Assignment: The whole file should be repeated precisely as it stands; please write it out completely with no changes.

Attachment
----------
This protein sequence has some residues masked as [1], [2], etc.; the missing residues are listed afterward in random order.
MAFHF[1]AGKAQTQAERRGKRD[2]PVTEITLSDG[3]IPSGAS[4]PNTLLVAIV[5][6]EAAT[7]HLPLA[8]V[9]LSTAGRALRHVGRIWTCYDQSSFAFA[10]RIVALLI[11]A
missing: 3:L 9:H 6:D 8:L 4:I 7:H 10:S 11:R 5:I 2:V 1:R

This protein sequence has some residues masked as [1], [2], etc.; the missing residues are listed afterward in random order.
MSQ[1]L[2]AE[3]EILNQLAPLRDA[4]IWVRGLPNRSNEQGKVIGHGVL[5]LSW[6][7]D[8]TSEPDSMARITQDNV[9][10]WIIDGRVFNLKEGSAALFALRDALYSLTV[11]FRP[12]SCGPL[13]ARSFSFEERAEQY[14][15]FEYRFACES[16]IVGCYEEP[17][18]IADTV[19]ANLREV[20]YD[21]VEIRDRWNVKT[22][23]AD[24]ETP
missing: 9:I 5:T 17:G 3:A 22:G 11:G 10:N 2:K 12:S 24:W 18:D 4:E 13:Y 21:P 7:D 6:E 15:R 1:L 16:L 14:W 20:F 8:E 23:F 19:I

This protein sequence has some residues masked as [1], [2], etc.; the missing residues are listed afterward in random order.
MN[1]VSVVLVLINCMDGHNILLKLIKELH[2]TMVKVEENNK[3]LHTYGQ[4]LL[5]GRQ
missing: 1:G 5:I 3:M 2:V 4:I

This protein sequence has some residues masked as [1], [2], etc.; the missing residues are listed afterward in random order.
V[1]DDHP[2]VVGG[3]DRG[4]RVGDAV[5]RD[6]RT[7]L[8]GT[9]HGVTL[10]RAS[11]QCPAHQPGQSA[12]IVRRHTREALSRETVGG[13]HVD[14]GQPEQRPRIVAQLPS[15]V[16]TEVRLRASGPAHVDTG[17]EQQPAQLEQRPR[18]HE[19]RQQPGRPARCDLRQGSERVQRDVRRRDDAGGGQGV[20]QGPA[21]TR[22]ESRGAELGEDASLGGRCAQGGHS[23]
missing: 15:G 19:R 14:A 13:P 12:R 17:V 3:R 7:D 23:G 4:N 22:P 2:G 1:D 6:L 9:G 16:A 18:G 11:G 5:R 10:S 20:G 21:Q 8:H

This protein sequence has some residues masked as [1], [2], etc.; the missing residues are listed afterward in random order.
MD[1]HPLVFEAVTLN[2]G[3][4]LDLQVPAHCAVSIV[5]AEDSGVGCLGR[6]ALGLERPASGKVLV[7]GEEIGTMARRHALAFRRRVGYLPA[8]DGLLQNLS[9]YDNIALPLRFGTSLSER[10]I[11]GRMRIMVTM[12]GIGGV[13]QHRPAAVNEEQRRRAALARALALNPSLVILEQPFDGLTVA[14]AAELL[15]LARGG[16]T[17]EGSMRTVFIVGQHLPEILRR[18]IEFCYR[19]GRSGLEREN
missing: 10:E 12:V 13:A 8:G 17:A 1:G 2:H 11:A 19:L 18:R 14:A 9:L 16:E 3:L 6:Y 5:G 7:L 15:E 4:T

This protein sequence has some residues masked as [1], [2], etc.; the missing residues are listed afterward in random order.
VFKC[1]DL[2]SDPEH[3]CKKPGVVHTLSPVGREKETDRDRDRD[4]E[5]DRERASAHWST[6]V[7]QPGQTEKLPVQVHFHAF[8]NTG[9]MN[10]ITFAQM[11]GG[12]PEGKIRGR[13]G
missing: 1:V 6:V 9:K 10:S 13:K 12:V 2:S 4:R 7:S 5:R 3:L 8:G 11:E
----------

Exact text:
This protein sequence has some residues masked as [1], [2], etc.; the missing residues are listed afterward in random order.
MAFHF[1]AGKAQTQAERRGKRD[2]PVTEITLSDG[3]IPSGAS[4]PNTLLVAIV[5][6]EAAT[7]HLPLA[8]V[9]LSTAGRALRHVGRIWTCYDQSSFAFA[10]RIVALLI[11]A
missing: 3:L 9:H 6:D 8:L 4:I 7:H 10:S 11:R 5:I 2:V 1:R

This protein sequence has some residues masked as [1], [2], etc.; the missing residues are listed afterward in random order.
MSQ[1]L[2]AE[3]EILNQLAPLRDA[4]IWVRGLPNRSNEQGKVIGHGVL[5]LSW[6][7]D[8]TSEPDSMARITQDNV[9][10]WIIDGRVFNLKEGSAALFALRDALYSLTV[11]FRP[12]SCGPL[13]ARSFSFEERAEQY[14][15]FEYRFACES[16]IVGCYEEP[17][18]IADTV[19]ANLREV[20]YD[21]VEIRDRWNVKT[22][23]AD[24]ETP
missing: 9:I 5:T 17:G 3:A 22:G 11:G 10:N 2:K 12:S 24:W 18:D 4:E 13:Y 21:P 7:D 6:E 15:R 1:L 16:L 14:W 20:F 8:E 23:F 19:I

This protein sequence has some residues masked as [1], [2], etc.; the missing residues are listed afterward in random order.
MN[1]VSVVLVLINCMDGHNILLKLIKELH[2]TMVKVEENNK[3]LHTYGQ[4]LL[5]GRQ
missing: 1:G 5:I 3:M 2:V 4:I

This protein sequence has some residues masked as [1], [2], etc.; the missing residues are listed afterward in random order.
V[1]DDHP[2]VVGG[3]DRG[4]RVGDAV[5]RD[6]RT[7]L[8]GT[9]HGVTL[10]RAS[11]QCPAHQPGQSA[12]IVRRHTREALSRETVGG[13]HVD[14]GQPEQRPRIVAQLPS[15]V[16]TEVRLRASGPAHVDTG[17]EQQPAQLEQRPR[18]HE[19]RQQPGRPARCDLRQGSERVQRDVRRRDDAGGGQGV[20]QGPA[21]TR[22]ESRGAELGEDASLGGRCAQGGHS[23]
missing: 15:G 19:R 14:A 13:P 12:R 17:V 3:R 7:D 23:G 4:N 22:P 2:G 1:D 6:L 9:G 16:A 18:G 11:G 5:R 10:S 20:G 21:Q 8:H

This protein sequence has some residues masked as [1], [2], etc.; the missing residues are listed afterward in random order.
MD[1]HPLVFEAVTLN[2]G[3][4]LDLQVPAHCAVSIV[5]AEDSGVGCLGR[6]ALGLERPASGKVLV[7]GEEIGTMARRHALAFRRRVGYLPA[8]DGLLQNLS[9]YDNIALPLRFGTSLSER[10]I[11]GRMRIMVTM[12]GIGGV[13]QHRPAAVNEEQRRRAALARALALNPSLVILEQPFDGLTVA[14]AAELL[15]LARGG[16]T[17]EGSMRTVFIVGQHLPEILRR[18]IEFCYR[19]GRSGLEREN
missing: 10:E 12:V 13:A 8:G 17:A 1:G 2:H 11:A 19:L 18:R 14:A 9:L 16:E 3:L 6:Y 5:G 7:L 15:E 4:T

This protein sequence has some residues masked as [1], [2], etc.; the missing residues are listed afterward in random order.
VFKC[1]DL[2]SDPEH[3]CKKPGVVHTLSPVGREKETDRDRDRD[4]E[5]DRERASAHWST[6]V[7]QPGQTEKLPVQVHFHAF[8]NTG[9]MN[10]ITFAQM[11]GG[12]PEGKIRGR[13]G
missing: 1:V 6:V 9:K 10:S 13:K 12:V 2:S 4:R 7:S 5:R 3:L 8:G 11:E